Inclusive? Not, Really!

Amidst all the hype and hoopla over the massive 6000 Cr farm loan waiver and tax soaps to the common man, the media and pundits alike seems to have missed the essential point. The Finance Minister's claim of his budget being "inclusive" doesn't really cut ice!
Though, I along with a minority, agree that the waiver is gonna benefit a whole lot of farmers (i am not disputing the numbers here, for numbers were always manipulated to suit one's objectives and points), this measure seemed to be a very short-sighted one (ie leaving aside the fact that general election are round the corner and UPA has started investing in vote-banks), this loan waiver is basically a temporary solution just because of the simple fact that it failed to address the core systematic issues plaguing the farmer, which inturn give rise to his indebtedness.
The agricultural sector, similar to all other core sectors is looking out for investments and inflow of money to prop it up. Today we have investments coming into all sort of such core sectors beginning from real-estate, infrastructure, airports, telecom, media and even cricket », but not agriculture. Statistics say more than 40% of india's agricultural produces become stale and perishable, by the time it reaches the market. (Blame it on the delivery systems, the as-usual-culprit, the paradox called india , just like thousands of tonnes of rice getting eaten by rats, while crores of people die of hunger) Why cant a country that launches satellites and aim to put man on moon devise a method wherein it can preserve the farm produces?
...The loss of his 'produce' is borne by the farmer by the way of a loan, and because he has lost his forthcoming crop to a draught or a flood, he cannot repay the debt. Attracting private investments or even Government funding into cold-storage or better, efficient, fast logistical chains would facilitate and help out more farmers than the proposed loan waiver. Quite unlike the Golden Quadrilateral project or the proposed plan to linking rivers, the government could have gone in for a linking of water canals and investments in local water-bodies like ponds and other water sources. Public investment on such localised projects already form part of the much successful NREGA programmes, and what was needed was just a thrust towards linking the NREGA with this Linking canal project. It could have further increased the industrial growth and more cash in people's hands, thus living with the Finance Minister's slogan of 'Inclusiveness'. That the Minister failed to see this point, paints a sad picture.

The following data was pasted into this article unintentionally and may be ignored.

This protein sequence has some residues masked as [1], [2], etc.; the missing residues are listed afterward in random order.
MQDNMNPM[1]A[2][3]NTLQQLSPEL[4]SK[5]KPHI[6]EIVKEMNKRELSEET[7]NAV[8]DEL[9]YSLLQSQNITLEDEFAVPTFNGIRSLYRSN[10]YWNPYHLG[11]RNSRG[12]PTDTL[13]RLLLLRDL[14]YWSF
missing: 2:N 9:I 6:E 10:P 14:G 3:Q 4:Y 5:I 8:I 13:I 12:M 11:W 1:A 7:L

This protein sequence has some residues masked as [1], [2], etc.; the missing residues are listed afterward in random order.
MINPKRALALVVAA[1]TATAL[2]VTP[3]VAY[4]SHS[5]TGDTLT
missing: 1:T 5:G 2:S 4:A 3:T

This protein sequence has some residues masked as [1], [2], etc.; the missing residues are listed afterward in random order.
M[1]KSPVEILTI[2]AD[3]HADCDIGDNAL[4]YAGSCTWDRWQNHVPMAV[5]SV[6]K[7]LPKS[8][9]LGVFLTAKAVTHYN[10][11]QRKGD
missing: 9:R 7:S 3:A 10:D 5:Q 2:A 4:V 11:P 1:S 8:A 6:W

FootNote :-
IPL Auction, made us, as a nation move ahead from being an implicit sellers of our past glory to one that buys out an glamorised future. If earlier, we used to say that money could buy out anything, today, with IPL auction, we saw it live on TV and what more, clapped too... No wonder, the blatant throw-away of money on people - that our idols have become products out for sale - provokes debates, introspections, celebrations, and even recrimination.
The NREGA or national rural employment guarntee act provides a legal framework for 100 days of employment in every financial year to adult members, including women, in any rural household, willing to do unskilled manual work at the statutory minimum wage of not less than 60/- a day. The work mostly involves labor like builduing bunds, small scale dams, roads etc, and the Central Government directly pays the wage. All jobs are provided within 5 Kms radius of the household, and each adult member is given a job card. The scheme has been a huge success since its inception in 2006.


pr said…
Very well written!Style and language are worthy of Special appreciation.To sum up i would say,this piece truly deserves a better place..Print Media!

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